Tuesday, September 30, 2014
Jews are eternally grateful. The very word “Jew,” Yehudi, has within it word for gratitude (connected to Todah, which in Hebrew means “thank you.”) This is the ethos that lies behind the great Talmudic proverb which asks, "Who is rich?" and then answers, "Those who rejoice in their own lot." (Avot 4:1)
In raising children, we need to teach that true gratitude, however, includes more than obligatory thanks; they need to learn how to instinctively express hakarat hatov, or recognition of the good that another has done.
Rabbi Yisrael Salanter once noticed that a fancy restaurant was charging a huge price for a cup of coffee. He approached the owner and asked why the coffee was so expensive. After all, some hot water, a few coffee beans and a spoonful of sugar could not amount to more than a few cents.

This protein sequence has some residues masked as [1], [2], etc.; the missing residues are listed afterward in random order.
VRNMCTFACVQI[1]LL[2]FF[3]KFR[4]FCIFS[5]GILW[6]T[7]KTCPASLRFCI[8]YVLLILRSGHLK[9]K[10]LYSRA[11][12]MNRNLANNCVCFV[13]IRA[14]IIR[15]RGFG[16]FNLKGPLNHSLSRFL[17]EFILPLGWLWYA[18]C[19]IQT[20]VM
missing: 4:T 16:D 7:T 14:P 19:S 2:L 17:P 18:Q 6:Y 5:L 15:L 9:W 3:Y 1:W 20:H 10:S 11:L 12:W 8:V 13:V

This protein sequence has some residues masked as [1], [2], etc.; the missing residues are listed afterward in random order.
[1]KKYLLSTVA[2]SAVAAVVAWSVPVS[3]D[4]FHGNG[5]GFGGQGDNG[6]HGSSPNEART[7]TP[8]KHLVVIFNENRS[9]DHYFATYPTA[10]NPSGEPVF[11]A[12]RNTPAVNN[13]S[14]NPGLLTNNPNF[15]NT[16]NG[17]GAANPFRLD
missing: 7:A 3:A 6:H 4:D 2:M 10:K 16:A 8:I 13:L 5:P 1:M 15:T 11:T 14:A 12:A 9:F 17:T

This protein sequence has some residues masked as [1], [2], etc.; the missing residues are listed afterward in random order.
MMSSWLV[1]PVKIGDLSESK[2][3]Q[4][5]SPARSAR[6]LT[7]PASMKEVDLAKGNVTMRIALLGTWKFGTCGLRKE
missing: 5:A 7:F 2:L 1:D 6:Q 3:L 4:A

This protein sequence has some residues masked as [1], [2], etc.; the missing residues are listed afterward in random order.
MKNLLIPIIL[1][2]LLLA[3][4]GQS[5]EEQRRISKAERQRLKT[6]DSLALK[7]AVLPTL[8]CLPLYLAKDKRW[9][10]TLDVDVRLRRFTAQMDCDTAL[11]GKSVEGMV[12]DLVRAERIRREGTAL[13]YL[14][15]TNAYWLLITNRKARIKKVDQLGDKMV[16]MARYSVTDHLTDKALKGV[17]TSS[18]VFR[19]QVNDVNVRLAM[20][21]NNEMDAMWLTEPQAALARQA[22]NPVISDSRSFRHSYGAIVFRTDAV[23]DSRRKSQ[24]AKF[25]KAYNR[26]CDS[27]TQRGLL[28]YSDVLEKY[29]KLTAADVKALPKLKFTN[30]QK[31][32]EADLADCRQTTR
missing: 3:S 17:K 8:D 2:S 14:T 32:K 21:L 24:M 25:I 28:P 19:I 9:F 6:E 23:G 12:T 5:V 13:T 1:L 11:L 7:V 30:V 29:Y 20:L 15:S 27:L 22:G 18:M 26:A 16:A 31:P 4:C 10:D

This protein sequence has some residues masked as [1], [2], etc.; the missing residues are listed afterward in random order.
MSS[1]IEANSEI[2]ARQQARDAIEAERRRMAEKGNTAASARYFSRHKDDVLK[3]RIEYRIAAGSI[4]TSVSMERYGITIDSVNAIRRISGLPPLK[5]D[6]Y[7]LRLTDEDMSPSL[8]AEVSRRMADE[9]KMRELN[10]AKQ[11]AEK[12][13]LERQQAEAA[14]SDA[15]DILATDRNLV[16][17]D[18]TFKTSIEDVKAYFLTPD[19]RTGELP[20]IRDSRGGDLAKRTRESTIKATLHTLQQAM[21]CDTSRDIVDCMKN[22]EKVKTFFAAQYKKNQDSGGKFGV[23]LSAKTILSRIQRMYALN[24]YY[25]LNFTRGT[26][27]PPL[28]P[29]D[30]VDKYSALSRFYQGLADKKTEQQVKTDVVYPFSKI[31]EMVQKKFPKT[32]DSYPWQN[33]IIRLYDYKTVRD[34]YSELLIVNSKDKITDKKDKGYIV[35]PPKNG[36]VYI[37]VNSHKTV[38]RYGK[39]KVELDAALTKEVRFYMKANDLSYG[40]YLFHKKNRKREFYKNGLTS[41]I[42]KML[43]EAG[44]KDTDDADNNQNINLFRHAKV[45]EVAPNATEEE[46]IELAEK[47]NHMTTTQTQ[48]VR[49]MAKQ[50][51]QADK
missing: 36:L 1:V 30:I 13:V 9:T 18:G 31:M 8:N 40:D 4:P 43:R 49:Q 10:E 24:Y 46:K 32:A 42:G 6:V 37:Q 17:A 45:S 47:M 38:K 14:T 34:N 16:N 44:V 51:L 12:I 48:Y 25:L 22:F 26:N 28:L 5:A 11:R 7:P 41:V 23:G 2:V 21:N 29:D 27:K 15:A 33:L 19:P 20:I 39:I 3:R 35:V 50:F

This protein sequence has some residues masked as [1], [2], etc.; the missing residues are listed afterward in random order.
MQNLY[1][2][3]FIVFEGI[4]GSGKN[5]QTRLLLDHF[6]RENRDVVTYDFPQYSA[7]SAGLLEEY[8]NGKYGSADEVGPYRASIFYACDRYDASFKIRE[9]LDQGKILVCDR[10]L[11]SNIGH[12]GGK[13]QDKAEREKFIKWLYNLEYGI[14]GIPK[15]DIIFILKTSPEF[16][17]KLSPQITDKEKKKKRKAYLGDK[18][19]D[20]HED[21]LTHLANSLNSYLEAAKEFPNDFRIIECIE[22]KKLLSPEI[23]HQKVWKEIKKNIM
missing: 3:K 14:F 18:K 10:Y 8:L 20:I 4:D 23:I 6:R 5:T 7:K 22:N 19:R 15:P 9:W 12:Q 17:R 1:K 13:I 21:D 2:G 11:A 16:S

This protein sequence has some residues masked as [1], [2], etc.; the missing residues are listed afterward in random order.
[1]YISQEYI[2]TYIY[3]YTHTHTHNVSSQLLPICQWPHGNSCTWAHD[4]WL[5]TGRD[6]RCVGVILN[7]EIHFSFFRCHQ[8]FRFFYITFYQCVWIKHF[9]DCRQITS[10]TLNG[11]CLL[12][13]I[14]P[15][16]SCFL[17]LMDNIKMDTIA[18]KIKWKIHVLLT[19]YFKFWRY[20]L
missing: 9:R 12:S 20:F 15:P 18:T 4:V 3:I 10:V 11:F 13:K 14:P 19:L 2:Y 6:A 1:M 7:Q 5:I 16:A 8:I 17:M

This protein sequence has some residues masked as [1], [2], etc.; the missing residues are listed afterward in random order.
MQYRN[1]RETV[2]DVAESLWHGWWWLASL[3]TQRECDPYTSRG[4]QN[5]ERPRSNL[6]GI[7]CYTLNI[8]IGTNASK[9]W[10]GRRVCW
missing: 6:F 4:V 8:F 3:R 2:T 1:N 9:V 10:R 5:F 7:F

The owner replied: "It is correct that for a few cents you could have coffee in your own home. But here in the restaurant, we provide exquisite decor, soft background music, professional waiters, and the finest china to serve your cup of coffee."
Rabbi Salanter's face lit up. "Oh, thank you very much! I now understand the blessing of Shehakol -- 'All was created by His word' -- which we recite before drinking water. You see, until now, when I recited this blessing, I had in mind only that I am thanking the Creator for the water that He created. Now I understand the blessing much better. 'All' includes not merely the water, but also the fresh air that we breathe while drinking the water, the beautiful world around us, the music of the birds that entertain us and exalt our spirits, each with its different voice, the charming flowers with their splendid colors and marvelous hues, the fresh breeze -- for all this we have to thank God when drinking our water!"